Between a rock and a hard case
Why are you here?” our law school dean, Jose Mari Tirol, asked me during my entrance interview three years ago. “What brings you, a geologist, to the study of law, the most inexact of sciences?”
I knew that people would ask questions about my decision, whether from obligation or from sheer curiosity. I had a decent job in a geothermal energy company; why did I make the sudden career change? Moreover, there are only a few geologists in our country, and even fewer decide to leave the profession to enter law school. The shift from studying tectonic plate motions to studying motions for reconsideration just seemed too seismic.
But geology isn’t the most exact of sciences, either. There’s plenty of guesswork and gut feel mixed with the geometry. On the field, various questions will present themselves to the geologist, each demanding the utmost observational skills. This
concave-shaped mountain slope, is it evidence that there was a crater here before, that the mountain is an extinct volcano? Is this linear break on the face of this cliff a fault, or is it a mere fracture? And if it is a fault, what’s the sense of movement? The rocks on this hillside appear unstable; what are the chances of a landslide happening if there’s a sudden downpour? To answer these adequately, you have to rely on not just book smarts but also street smarts—or slope smarts, to be exact.
Geology, like law school, requires sleepless nights and
copious mental exertions. Much like in law school where I have to do all-nighters to prepare for recitations or exams, I had instances in my old job where I worked overnight during the drilling of a geothermal well. I had to check in the microscope if the rocks being drilled had minerals indicative of a temperature suitable for geothermal energy extraction. If I got my analysis wrong, the drilled well would not produce the intended amount of energy, and the company would waste millions of pesos. Those high-pressure situations helped me prepare for times during class when the professor would pepper me with questions about, say, the case of Cayetano vs Monsod.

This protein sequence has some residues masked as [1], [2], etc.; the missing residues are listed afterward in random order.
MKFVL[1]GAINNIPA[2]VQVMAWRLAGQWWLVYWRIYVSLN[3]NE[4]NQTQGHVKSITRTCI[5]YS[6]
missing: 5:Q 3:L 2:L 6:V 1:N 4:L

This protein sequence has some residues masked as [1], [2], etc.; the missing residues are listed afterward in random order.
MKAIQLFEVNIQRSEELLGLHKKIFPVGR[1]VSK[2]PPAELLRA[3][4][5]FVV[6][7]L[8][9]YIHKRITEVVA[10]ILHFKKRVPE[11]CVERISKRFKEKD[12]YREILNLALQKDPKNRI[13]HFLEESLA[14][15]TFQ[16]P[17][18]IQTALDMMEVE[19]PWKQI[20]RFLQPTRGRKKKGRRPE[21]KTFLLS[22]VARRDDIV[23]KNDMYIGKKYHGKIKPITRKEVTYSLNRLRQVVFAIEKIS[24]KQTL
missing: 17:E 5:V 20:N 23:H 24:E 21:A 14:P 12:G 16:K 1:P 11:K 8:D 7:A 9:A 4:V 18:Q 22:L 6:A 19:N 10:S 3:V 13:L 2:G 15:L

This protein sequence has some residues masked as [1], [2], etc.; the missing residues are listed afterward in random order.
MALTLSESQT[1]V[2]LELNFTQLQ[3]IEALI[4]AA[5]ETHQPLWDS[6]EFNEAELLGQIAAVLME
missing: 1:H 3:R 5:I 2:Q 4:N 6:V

So, yes, geology can be a suitable, albeit unorthodox, background if you want to go to law school. Unfortunately, some people can’t help but express disappointment when they learn that I gave up geology to study law. One even went as far as saying, “But there’s a high demand for geologists, especially abroad! Just leave law to the PolSci students!”
While it is nice that people seem to be more aware of the importance of scientists such as geologists in society, it is unfortunate that this awareness sometimes comes with the belief that traditionally popular non-STEM (science, technology, engineering and mathematics) professions, like law, are overrated, even unnecessary. I recently read an article lamenting the public obsession with the bar exam and the top passers. Why, it asked, can’t people give the same attention to the engineers, chemists and other practitioners of the hard sciences? After all, don’t we have too many lawyers already? And despite the harshness of the bar exams, supposedly to create capable practitioners of the law, why is lawlessness still rampant in our society? On the other hand, we’re lagging behind our Southeast Asian neighbors in terms of research and development, and our scientists are leaving the country for better-paying jobs abroad. Why can’t we entice students to prepare for a future in labs instead of in law firms?